Graduate student works with Body Brave to provide compassionate mental health care while advocating for health equity
Over the 2022 Summer term, while working with local and global organizations, graduate students are able to integrate knowledge and skills gained throughout the Global Health program.
Completing a work-integrated learning practicum (WIL) with Body Brave, MSc in Global Health student, Alyssa Adamo, gained hands-on experience with the theory, concepts, and methods taught in the program.
Body Brave offers person-centred compassionate care for anyone struggling with or at risk for an eating disorder by providing accessible eating disorder treatment and support, as well as advancing community education. Working for a Canadian-based organization such as Body Brave and with her interest in SDG 3 (Good Health and Well Being) and SDG 10 (Reducing Inequities), Alyssa learned the importance of doing global health work locally.
Interested to hear about Alyssa’s experience and future aspirations as a global health professional, here is what she had to say:
What types of projects did you work on with Brave Body?
At Body Brave, I had the opportunity to co-facilitate 10-week treatment programs and drop-in group sessions for those struggling with restriction and/or purging behaviours as well as the various types of eating disorders. Their curriculum based programs such as Living Body Brave, Grow Together, and Nutrition for Every Body, are outlined further in the organizations 2021 Impact Report.
My role also included completing clinical intakes guiding clients through a series of probing questions to understand what they are struggling with and providing recommendations for treatment. In addition, alongside another MSc in Global Health student, we synthesized literature about the connections between irritable bowel syndrome and eating disorders. We then presented the findings to the inter-disciplinary clinical team composed of social workers, dietitians, family doctors, and other graduate students.
As you are working with a Canadian-based organization, can you discuss your experience of doing global health work locally?
As seen through the organization’s work, it is possible to advocate for global health issues locally such as health equity and improved access to mental health supports, both of which are seen here in Canada but also abroad. The clients at Body Brave are very culturally diverse, and in some cases cultural directives may exacerbate disordered eating symptoms to progress into an eating disorder, particularly when certain foods are restricted due to cultural and religious reasons. While this is evident in the client base at Body Brave, this also highlights the prevalence and burden of eating disorders globally because of cross-cultural differences.
What global health program competencies or skills have you been able to build on or develop?
Throughout my practicum, I was able to build on my communication and incisive decision making skills. When working with vulnerable populations, like those who are accessing Body Brave’s services, you need to be able to approach clients with compassion and empathy while also maintaining a high level of professionalism. In addition, you need to provide tailored recommendations for treatment based on their current struggles, which was difficult in the beginning because you need to have quick and accurate decision-making skills as each client case is unique and complex.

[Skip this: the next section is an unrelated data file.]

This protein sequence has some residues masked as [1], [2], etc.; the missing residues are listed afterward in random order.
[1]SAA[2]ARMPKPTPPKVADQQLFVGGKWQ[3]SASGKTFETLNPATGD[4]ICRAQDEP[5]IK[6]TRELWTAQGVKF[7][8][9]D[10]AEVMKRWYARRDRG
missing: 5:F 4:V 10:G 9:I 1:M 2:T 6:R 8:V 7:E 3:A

Do you think that your work-integrated learning opportunity prepared you for the world of work after you graduate?
I believe that my WIL opportunity allowed me to explore my interests aside from what I was doing academically, while also preparing me for the workplace. The organization structures their intern program in a way that allows students to work with many accomplished professionals on a variety of tasks from clinical to research. Because of the experiences working with Body Brave, I feel very equipped to enter the workplace in a field I am passionate about such as community mental health because of the opportunity I had to communicate with clients in intakes or during group sessions and preparing presentations.
Any unexpected learning opportunity or fun experience you can share?
Body Brave is an amazing organization to work with as they are truly one big family working toward the shared goal of improving eating disorder care for marginalized groups across Ontario, Canada. Each week, they facilitated community meetings where we had the opportunity to participate in team building activities like Pictionary, trivia, or just a general opportunity to chat with each other about non-work-related things. These meetings made me feel a part of the organization’s family right from the start and sincerely made my experience so memorable.
What aspects of your placement inspired you the most as a future global health professional?
Working with vulnerable populations and being able to make a difference in their lives is what has inspired me the most as a future global health professional. For many, seeking treatment at Body Brave can be quite emotional because they may have never spoken about their eating disorder and/or disordered eating with others before, and some have never received treatment. Having the opportunity to work with these clients, wherever they may be in their recovery journey, was always so rewarding. I look forward to more opportunities to work for an organization that places great emphasis on person-centred and compassionate mental health care, while advocating for health equity.
Through opportunities with local organizations such a Body Brave, students enhance their analytical, networking, and collaborative skills within a self-directed learning environment all while gaining real-world global health experience for careers in a globalized world.Global Health News